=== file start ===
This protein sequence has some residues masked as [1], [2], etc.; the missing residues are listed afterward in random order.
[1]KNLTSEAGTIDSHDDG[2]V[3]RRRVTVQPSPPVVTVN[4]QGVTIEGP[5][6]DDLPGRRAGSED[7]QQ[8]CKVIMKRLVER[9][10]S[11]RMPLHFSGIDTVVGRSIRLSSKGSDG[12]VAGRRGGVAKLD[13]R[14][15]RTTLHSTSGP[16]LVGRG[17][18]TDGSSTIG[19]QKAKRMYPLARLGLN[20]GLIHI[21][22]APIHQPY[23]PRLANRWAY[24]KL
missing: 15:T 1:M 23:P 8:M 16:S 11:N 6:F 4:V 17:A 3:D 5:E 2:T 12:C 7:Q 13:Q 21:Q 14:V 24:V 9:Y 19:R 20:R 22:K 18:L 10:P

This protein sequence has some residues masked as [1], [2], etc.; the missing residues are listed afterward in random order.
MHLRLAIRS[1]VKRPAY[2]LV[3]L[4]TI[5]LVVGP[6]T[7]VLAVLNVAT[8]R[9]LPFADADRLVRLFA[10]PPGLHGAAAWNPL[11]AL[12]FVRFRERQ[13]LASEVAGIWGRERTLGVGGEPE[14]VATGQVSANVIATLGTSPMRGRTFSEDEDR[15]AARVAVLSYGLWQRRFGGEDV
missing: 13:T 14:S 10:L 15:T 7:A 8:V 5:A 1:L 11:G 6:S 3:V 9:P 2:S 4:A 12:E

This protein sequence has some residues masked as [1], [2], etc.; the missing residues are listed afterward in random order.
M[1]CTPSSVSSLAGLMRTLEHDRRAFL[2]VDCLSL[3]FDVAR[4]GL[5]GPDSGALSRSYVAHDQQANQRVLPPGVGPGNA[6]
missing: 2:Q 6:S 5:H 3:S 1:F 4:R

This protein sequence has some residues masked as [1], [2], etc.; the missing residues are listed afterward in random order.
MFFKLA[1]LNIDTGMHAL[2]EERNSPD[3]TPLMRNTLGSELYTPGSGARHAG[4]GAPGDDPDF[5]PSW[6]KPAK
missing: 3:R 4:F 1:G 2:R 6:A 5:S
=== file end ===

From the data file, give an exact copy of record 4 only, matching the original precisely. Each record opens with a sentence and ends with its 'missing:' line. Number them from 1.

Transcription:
This protein sequence has some residues masked as [1], [2], etc.; the missing residues are listed afterward in random order.
MFFKLA[1]LNIDTGMHAL[2]EERNSPD[3]TPLMRNTLGSELYTPGSGARHAG[4]GAPGDDPDF[5]PSW[6]KPAK
missing: 3:R 4:F 1:G 2:R 6:A 5:S